Public sector power producer NTPC and private companies such as JSW, JSPL, Adani, Sterlite, GMR and CLP have submitted initial bids for 4,000 MW imported coal-based UMPP at Cheyyur in Tamil Nadu.

RFQ initial bids (request for qualification or RFQ) will be accepted till 11.00 a.m. today for the Rs 25,000 crore mega power project.

Earlier this week, nine power developers have submitted their RFQ for the 4,000-MW ultra mega power project at Bhedabahal in Odisha.

The companies bidding for the Odisha project are Jindal Steel and Power Ltd, Tata Power, NTPC, Adani Power, JSW, Sterlite Inventure, CLP India, Larsen & Toubro and NHPC.

The bids placed for both the the multi-billion dollar power projects would be scrutinised and those who meet the parameters would be asked to submit the request for proposal (RFP) or the offer for tariff.

Power developers generating electricity at the cheapest rate would emerge the winner. The project is likely to be awarded by the end of the current fiscal.

While the Odisha project will be based on domestic coal, the Tamil Nadu project would be fired from imported fuel.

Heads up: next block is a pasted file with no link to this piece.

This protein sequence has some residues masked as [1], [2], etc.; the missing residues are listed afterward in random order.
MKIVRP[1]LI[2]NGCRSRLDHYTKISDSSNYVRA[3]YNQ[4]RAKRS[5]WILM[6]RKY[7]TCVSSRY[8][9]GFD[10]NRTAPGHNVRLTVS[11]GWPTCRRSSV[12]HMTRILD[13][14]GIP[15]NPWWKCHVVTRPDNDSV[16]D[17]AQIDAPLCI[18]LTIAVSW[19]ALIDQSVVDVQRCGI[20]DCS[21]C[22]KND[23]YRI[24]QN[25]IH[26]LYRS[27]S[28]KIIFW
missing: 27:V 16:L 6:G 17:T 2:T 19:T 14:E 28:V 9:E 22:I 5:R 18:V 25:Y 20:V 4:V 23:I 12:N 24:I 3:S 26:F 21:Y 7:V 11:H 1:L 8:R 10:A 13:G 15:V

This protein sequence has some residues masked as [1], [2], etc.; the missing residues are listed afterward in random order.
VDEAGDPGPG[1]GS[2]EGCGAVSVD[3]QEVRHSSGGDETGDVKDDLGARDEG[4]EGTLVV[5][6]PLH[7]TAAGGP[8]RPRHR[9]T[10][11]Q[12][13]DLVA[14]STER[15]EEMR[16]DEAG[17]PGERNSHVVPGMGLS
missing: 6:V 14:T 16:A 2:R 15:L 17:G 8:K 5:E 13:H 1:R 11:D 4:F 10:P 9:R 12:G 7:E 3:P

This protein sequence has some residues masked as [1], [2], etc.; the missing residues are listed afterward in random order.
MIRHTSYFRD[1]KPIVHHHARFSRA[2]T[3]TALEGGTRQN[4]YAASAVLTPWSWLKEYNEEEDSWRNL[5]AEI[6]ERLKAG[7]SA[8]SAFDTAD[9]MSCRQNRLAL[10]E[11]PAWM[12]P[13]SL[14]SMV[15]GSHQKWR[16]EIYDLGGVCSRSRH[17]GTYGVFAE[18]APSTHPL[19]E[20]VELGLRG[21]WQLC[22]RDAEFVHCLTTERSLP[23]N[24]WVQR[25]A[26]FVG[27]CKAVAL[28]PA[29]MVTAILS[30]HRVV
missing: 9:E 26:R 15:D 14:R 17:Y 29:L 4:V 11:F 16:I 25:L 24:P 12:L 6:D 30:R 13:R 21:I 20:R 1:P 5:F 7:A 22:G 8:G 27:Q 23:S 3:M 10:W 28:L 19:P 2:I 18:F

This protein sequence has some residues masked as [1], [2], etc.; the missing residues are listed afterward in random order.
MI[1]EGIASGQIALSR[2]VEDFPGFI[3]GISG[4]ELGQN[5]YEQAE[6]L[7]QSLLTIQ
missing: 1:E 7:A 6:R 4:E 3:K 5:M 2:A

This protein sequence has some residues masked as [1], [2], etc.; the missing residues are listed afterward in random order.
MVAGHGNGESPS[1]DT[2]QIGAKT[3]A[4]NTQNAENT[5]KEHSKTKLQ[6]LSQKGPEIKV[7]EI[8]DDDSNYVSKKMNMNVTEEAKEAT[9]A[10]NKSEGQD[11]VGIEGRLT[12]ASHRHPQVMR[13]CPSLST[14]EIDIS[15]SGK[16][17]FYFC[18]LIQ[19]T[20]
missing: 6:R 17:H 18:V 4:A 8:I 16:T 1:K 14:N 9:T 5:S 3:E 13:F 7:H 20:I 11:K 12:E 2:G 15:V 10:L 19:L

The Government believes that it is offering investment-friendly parameters for these projects and claims to have cleared the major regulatory hurdles required for the setting up of mega power projects.

In August, the revised standard bidding documents were given the go-ahead by an Empowered Group of Ministers.

“The fuel charge is no longer a bid parameter. That takes away most of the variable risks of the project. Moreover, land, water and environment clearances have already been acquired for the project,” said a PFC official, the nodal body holding the auction.

At present, India has awarded four ultra mega power projects — one to Tata Power and three to Reliance Power. So far, only Tata Power’s project at Mundra in Gujarat is fully operational.

"The initial response to both the UMPPs is better than expected, but it is to be seen how many of these players actually submit the RFP," said Debasish Mishra, Senior Director at Deloitte Touche Tohmatsu India.

Given the current investment scenario, several players may find it difficult to raise debt in excess of Rs 20,000 crore for each of these projects from domestic institutions.

"There are major changes in the bid structure vis-à-vis the earlier UMPPs. The bidder now has to bid for a single capacity charge for year one -- capturing all elements of costs spread over 25 years into this one figure could prove to be a major challenge,” Mishra explained.

siddhartha.s@thehindu.co.in

(This article was published on November 28, 2013)
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